An East Texas native was one of the three children nationwide who were selected by the Make-A-Wish Foundation to travel to the 2014 Olympics to watch Shaun White in the snowboarding competition.
Judson Stone, a 16-year-old 10th-grader at Overton High School, was diagnosed with acute lymphoblastic leukemia on Easter in 2012.
On the eve of Easter Sunday, Judson was with his parents visiting family in South Texas when his nose began to bleed — and wouldn’t stop. His parents took him to the emergency room.
The doctors did blood work, and immediately sent the Stones on a two-hour ambulance ride to MD Anderson in Houston.
“It’s all a blur,” Mrs. Stone said.
It was that same year that Judson applied to Make-A-Wish with the request to attend the 2014 Olympic snowboarding competition. Judson loves snowboarding himself, Mrs. Stone said, and takes a snowboarding trip once or twice a year. He has been snowboarding since he was 9 years old.
“We didn’t know if (the request to Make-A-Wish) would ever go through,” Mrs. Stone said. “It’s such a once-in-a-lifetime thing.”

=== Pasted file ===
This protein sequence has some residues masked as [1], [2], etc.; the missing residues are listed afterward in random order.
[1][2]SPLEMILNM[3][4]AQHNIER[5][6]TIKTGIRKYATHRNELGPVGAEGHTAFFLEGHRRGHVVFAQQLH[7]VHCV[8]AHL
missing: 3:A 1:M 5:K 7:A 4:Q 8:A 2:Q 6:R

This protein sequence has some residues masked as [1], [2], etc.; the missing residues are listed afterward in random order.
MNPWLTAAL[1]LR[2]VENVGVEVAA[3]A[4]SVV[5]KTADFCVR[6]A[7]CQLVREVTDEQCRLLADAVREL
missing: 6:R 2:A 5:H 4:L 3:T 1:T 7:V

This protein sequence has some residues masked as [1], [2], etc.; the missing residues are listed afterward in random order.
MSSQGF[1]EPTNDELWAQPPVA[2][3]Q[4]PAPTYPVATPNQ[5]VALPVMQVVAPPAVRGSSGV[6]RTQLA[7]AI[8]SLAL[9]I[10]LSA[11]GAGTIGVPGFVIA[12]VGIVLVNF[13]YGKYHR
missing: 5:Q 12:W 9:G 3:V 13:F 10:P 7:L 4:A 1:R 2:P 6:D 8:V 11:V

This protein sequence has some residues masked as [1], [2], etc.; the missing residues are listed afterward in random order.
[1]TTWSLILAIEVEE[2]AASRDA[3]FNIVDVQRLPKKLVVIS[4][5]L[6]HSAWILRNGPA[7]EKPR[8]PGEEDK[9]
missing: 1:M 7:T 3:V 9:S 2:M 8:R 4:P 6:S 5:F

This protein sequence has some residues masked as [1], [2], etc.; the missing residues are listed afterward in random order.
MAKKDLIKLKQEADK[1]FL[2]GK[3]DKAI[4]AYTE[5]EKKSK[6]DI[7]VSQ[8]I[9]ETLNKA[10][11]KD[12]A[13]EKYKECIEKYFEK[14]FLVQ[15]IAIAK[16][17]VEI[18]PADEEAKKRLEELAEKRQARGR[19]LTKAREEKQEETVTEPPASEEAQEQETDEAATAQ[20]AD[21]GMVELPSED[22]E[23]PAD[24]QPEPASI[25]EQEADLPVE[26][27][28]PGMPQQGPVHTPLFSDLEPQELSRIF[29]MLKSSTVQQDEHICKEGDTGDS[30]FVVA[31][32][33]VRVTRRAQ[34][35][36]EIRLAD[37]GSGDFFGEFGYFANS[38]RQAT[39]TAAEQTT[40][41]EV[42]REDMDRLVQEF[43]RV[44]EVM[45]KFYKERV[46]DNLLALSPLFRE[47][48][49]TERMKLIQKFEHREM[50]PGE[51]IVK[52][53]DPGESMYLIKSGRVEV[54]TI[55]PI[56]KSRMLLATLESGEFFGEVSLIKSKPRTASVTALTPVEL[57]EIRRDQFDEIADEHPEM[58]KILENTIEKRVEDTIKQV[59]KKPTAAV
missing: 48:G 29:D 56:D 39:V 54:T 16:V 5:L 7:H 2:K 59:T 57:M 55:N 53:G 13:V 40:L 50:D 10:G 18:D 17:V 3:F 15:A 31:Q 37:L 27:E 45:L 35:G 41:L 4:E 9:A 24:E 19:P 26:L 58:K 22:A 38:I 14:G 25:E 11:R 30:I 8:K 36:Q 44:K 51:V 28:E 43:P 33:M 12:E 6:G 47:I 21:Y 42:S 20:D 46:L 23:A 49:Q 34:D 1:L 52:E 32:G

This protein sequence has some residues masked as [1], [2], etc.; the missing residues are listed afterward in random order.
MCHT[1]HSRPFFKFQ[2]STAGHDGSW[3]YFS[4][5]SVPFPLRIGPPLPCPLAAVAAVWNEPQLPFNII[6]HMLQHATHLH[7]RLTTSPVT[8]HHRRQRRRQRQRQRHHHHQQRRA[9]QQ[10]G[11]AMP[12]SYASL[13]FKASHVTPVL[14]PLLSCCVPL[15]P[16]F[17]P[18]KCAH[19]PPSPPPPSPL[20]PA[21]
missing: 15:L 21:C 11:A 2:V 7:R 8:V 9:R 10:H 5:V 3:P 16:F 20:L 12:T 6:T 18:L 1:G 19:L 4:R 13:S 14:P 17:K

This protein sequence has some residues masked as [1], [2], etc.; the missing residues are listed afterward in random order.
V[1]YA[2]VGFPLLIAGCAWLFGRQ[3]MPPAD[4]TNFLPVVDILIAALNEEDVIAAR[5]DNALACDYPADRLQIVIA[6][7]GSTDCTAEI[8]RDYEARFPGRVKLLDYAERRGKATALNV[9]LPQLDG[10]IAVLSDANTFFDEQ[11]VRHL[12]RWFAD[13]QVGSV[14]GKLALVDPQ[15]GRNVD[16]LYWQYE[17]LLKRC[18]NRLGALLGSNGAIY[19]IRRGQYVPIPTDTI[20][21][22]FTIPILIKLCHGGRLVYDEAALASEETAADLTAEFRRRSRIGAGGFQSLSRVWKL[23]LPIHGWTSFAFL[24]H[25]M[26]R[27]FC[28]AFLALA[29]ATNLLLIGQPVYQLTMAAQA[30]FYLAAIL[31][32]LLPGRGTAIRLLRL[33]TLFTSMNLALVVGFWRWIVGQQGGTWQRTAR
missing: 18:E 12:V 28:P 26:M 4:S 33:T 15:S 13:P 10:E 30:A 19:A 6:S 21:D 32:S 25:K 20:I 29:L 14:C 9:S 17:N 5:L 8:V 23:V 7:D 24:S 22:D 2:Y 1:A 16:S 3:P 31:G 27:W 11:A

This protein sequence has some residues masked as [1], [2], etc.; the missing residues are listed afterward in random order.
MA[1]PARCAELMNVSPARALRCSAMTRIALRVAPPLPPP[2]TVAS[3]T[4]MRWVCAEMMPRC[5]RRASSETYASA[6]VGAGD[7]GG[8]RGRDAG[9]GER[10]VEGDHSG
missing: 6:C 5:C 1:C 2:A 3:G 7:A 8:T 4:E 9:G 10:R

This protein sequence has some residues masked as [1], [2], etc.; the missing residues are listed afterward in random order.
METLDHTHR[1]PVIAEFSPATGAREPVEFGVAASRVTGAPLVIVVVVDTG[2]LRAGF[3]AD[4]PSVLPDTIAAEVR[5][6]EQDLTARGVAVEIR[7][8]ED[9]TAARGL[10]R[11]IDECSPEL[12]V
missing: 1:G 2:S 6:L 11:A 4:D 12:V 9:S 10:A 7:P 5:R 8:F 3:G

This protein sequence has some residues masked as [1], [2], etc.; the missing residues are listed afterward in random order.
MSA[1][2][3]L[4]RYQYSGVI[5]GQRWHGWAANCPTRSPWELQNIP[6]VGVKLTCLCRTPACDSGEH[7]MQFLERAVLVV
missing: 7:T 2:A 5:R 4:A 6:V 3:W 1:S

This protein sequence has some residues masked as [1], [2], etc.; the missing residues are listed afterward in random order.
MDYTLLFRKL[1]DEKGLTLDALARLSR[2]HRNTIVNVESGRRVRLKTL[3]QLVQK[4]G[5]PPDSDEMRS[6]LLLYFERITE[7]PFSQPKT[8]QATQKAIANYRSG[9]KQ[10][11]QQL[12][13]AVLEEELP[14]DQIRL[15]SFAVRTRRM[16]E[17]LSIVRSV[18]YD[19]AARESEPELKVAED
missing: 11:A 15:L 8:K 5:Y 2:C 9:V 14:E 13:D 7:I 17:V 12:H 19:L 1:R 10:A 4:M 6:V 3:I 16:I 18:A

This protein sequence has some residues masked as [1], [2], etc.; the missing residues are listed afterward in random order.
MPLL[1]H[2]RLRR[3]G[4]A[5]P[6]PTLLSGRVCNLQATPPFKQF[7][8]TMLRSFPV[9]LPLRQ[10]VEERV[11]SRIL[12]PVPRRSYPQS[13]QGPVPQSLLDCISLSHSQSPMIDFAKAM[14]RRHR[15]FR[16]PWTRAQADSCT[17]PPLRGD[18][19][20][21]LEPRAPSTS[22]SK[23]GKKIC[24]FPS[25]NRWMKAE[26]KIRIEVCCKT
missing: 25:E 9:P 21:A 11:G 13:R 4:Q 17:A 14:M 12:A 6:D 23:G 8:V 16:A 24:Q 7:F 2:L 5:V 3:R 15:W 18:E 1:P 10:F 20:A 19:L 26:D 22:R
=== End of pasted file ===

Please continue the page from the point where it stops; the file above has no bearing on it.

Happily, Judson had a relatively short period with chemo treatments. He was diagnosed in April 2012 and was declared to be in remission that May.
The request to attend the Olympics was granted — with more than the Stones had hoped for.
The family (minus Judson’s older brother, Reid, who stayed to stay on top of his college studies) traveled to Moscow to stay at the Ritz Carlton, which has a partnership with Make-A-Wish. David Stone, Judson’s father, said he “didn’t have the adjectives” to describe the luxurious hotel.
“We were treated like royalty,” Mrs. Stone said.
Then, they traveled to Sochi to watch White, Judson’s “idol,” compete. Judson said he remembers watching White on the television win in the 2006 Olympics.
Despite the negative press Sochi has received lately, Mrs. Stone said the city is “very pretty and clean.”
They attended five events over the course of five days: the halfpipe snowboarding competition, short-track speed skating, team and pairs figure skating and one of Russia’s hockey competitions.
Unfortunately, White didn’t medal on the halfpipe.
“It was hard to watch him fall,” Mrs. Stone said.
All the family was expecting was tickets to the Olympics, but White arranged for the children to each be given an autographed snowboard that he had competed with.
“He sent an apology that they weren’t medal-winning boards, but to these kids, he’s the real winner,” Mrs. Stone said.
During his first lesson on a snowboard, Judson wore a yellow bib that read “Future Olympian.”
Does he still hope to compete one day?
“Maybe,” he said with a smile.